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EHRs Identify Cancer Symptoms

EHRs Identify Cancer Symptoms

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EHRs help to identify symptom clusters in cancer patients

Researchers from the Regenstrief Institute and Indiana University–Purdue University Indianapolis have developed novel methods for extracting data on patient symptoms from electronic health records.

By analyzing free text clinical notes and extracting information from structured entries in EHRs, investigators were able to identify symptom clusters—those symptoms that tend to go together and are associated with disease.

“EHR data has not been extensively used to understand patient-reported symptoms for individuals with chronic diseases,” says Xiao Luo, assistant professor of computer and information technology in IUPUI’s School of Engineering and Technology. “Utilizing EHR data obtained from the Indiana Network for Patient Care, we developed a framework that employs components of data mining, NLP and machine learning to explore clinical information accumulated throughout the course of these diseases.”

In a study, symptom clusters during two time periods—the first year of chemotherapy and the 48 to 54 months following chemotherapy—were identified in breast cancer and colorectal cancer patients.

What researchers found were that symptom clusters had different associations between breast cancer and colorectal cancer, as well as for different time frames after chemotherapy. For example, breast cancer patients had slightly more symptoms than colorectal cancer patients during the first year after chemotherapy.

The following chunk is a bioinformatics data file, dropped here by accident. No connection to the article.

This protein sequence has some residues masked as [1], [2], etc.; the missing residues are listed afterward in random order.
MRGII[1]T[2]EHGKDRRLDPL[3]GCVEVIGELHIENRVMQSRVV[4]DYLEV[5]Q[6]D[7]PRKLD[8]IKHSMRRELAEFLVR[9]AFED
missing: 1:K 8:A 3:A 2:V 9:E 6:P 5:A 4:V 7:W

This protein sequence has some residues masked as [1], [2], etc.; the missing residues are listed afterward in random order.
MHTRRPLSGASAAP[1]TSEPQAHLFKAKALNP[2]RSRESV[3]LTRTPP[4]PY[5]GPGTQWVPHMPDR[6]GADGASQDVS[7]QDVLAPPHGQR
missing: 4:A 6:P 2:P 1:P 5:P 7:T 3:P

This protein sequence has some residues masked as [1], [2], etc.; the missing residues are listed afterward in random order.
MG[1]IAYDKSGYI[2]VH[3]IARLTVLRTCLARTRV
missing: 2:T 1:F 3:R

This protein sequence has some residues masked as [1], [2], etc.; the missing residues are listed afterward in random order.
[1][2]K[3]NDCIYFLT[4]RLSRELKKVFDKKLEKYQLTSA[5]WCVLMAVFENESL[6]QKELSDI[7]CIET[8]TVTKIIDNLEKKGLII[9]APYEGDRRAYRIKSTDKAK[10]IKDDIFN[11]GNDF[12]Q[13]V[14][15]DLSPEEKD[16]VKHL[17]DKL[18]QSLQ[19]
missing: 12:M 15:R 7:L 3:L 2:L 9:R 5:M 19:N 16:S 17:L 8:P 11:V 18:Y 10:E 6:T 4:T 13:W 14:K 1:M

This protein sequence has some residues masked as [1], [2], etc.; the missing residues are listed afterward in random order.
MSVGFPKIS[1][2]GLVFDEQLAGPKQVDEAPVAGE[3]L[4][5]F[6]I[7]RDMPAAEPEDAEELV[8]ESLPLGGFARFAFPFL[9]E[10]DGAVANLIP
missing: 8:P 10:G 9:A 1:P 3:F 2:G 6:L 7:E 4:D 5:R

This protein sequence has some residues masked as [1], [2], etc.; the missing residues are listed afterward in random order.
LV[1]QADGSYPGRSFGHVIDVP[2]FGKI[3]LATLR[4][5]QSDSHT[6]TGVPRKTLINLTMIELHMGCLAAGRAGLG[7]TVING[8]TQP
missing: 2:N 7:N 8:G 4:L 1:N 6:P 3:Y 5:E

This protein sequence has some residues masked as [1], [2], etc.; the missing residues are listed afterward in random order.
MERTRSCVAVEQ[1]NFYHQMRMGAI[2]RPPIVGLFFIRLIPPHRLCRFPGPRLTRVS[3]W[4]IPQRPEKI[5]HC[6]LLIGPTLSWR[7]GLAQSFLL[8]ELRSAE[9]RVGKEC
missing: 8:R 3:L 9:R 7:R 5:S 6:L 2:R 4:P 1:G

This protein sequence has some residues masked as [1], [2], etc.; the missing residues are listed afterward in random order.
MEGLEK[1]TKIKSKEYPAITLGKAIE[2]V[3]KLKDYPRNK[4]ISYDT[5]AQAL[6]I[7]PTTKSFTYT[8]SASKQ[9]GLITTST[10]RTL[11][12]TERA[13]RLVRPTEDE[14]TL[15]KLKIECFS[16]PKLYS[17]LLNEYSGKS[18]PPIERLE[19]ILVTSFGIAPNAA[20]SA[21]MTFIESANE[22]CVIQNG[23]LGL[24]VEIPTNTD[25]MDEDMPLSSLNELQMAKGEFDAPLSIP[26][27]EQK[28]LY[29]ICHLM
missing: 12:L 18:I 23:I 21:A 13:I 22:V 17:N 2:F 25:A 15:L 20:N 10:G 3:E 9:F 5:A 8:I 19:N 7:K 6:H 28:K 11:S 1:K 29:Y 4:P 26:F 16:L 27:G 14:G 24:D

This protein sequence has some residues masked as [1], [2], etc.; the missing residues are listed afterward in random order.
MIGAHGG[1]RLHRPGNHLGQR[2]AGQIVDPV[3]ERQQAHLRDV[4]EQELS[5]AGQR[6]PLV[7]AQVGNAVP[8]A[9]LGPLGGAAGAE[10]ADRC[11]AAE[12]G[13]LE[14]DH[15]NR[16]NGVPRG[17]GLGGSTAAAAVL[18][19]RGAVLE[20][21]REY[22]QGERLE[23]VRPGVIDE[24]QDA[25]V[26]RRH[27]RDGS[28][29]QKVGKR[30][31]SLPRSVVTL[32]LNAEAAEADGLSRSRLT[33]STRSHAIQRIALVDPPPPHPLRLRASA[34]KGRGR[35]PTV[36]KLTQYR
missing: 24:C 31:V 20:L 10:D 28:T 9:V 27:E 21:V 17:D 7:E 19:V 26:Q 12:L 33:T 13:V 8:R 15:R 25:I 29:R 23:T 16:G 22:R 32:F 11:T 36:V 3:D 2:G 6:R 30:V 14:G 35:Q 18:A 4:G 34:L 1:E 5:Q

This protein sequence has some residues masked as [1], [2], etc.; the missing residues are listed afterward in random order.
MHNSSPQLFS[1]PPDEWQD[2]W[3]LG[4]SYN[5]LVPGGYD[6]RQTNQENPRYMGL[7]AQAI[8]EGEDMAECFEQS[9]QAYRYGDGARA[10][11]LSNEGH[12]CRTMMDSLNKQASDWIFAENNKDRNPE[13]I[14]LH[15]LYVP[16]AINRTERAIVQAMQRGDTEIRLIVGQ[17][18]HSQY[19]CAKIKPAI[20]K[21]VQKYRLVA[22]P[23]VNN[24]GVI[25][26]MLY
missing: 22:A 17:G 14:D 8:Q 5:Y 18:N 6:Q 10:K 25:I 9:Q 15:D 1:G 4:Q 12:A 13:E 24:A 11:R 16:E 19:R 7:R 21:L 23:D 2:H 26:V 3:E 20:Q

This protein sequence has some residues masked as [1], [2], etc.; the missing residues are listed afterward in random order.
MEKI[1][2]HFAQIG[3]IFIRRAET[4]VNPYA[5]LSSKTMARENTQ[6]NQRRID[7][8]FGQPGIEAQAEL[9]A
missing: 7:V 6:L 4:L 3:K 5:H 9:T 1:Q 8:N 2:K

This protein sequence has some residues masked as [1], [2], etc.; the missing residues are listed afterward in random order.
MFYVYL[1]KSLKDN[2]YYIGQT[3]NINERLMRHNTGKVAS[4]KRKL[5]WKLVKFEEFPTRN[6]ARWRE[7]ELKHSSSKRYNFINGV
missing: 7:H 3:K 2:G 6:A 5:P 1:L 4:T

“The colorectal cancer patient cohort has slightly more depression on average between 48 months and 54 months after the chemotherapy,” states the study, which won best paper at the 10th Association for Computing Machinery Conference on Bioinformatics, Computational Biology and Health Informatics.

“Through applying the association rule mining, we find some informative rules, such as ‘if a patient is at a higher cancer stage of colorectal cancer (3B), but no fatigue symptom, he or she likely doesn’t have depression and peripheral neuropathy’,” add the authors.

According to senior author and Regenstrief Institute investigator Kun Huang, the novel methods for extracting data on patient symptoms from EHRs “can be generalized beyond breast and colorectal cancer to analyze symptom clusters of other chronic diseases where symptom management and treatment is critical.”

Greg Slabodkin Managing Editor, Health Data Management

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